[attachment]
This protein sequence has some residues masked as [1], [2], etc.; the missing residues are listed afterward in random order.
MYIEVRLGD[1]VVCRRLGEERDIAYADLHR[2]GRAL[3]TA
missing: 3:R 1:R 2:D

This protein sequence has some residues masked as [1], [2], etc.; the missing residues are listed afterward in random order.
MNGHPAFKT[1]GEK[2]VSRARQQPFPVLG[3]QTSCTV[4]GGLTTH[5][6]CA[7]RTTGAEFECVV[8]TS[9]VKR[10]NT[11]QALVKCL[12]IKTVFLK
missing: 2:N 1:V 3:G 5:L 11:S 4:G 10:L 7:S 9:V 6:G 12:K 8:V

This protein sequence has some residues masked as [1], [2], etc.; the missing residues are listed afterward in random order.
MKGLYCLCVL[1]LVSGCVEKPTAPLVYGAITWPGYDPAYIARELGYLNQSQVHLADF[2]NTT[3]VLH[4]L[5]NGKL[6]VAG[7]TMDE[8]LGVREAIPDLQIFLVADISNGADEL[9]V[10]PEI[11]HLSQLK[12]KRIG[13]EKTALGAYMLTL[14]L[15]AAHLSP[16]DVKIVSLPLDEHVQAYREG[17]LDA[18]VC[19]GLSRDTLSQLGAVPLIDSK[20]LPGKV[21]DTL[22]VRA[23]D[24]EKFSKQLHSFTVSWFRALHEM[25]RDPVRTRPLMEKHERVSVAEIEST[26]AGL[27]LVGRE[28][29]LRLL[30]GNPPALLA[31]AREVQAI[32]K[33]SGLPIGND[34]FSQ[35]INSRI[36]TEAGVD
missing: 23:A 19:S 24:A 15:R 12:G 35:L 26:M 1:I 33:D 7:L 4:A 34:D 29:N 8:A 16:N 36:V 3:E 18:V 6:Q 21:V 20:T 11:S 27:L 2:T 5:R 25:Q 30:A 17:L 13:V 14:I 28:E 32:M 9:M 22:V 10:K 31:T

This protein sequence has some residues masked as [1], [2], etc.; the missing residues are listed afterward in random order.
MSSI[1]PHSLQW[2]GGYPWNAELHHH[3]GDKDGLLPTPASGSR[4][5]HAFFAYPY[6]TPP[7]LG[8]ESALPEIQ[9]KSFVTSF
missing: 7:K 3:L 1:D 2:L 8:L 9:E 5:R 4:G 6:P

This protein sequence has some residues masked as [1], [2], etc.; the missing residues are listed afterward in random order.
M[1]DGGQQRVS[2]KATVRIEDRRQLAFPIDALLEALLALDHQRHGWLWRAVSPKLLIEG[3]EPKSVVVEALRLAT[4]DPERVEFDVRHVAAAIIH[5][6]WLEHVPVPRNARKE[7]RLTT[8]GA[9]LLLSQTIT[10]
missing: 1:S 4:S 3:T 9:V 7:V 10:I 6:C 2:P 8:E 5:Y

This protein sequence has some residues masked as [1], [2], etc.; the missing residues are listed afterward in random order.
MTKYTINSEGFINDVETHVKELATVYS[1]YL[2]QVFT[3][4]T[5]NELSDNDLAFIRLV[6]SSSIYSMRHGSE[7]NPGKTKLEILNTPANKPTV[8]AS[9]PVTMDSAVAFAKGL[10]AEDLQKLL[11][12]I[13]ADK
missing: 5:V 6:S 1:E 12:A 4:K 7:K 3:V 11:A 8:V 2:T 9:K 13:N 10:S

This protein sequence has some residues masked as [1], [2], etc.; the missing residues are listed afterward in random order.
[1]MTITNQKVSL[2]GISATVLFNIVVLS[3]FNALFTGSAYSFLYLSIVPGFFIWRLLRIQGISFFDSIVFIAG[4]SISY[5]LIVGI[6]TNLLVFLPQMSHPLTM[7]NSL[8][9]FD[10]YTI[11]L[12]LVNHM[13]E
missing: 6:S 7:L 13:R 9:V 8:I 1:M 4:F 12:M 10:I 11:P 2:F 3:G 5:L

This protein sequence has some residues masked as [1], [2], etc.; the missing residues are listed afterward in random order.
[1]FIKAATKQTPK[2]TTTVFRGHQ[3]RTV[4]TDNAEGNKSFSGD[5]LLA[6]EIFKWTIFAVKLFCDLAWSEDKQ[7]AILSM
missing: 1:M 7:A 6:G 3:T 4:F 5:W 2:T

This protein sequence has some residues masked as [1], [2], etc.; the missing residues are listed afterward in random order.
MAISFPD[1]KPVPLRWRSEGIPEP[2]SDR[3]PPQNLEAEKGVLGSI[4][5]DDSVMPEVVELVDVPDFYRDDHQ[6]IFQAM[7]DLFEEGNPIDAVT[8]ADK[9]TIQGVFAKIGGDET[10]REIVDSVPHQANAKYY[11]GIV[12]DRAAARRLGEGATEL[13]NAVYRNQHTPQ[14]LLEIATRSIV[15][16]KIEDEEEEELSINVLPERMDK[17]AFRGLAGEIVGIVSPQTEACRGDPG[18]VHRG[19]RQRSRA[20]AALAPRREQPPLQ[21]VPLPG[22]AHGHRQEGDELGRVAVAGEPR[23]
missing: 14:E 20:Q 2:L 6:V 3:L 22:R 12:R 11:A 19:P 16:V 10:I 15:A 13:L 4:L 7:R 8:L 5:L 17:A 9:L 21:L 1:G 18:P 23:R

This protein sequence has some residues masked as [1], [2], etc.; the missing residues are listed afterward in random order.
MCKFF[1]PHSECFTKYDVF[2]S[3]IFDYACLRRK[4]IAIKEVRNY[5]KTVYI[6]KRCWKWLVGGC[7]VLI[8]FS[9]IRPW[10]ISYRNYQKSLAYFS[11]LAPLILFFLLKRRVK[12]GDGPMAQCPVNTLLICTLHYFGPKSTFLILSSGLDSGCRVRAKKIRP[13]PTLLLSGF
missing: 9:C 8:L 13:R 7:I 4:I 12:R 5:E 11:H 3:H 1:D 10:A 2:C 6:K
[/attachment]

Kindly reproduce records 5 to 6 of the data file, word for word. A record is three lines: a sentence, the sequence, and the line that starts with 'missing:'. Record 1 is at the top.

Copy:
This protein sequence has some residues masked as [1], [2], etc.; the missing residues are listed afterward in random order.
M[1]DGGQQRVS[2]KATVRIEDRRQLAFPIDALLEALLALDHQRHGWLWRAVSPKLLIEG[3]EPKSVVVEALRLAT[4]DPERVEFDVRHVAAAIIH[5][6]WLEHVPVPRNARKE[7]RLTT[8]GA[9]LLLSQTIT[10]
missing: 1:S 4:S 3:T 9:V 7:V 10:I 6:C 2:P 8:E 5:Y

This protein sequence has some residues masked as [1], [2], etc.; the missing residues are listed afterward in random order.
MTKYTINSEGFINDVETHVKELATVYS[1]YL[2]QVFT[3][4]T[5]NELSDNDLAFIRLV[6]SSSIYSMRHGSE[7]NPGKTKLEILNTPANKPTV[8]AS[9]PVTMDSAVAFAKGL[10]AEDLQKLL[11][12]I[13]ADK
missing: 5:V 6:S 1:E 12:A 4:K 7:K 3:V 11:A 8:V 2:T 9:K 13:N 10:S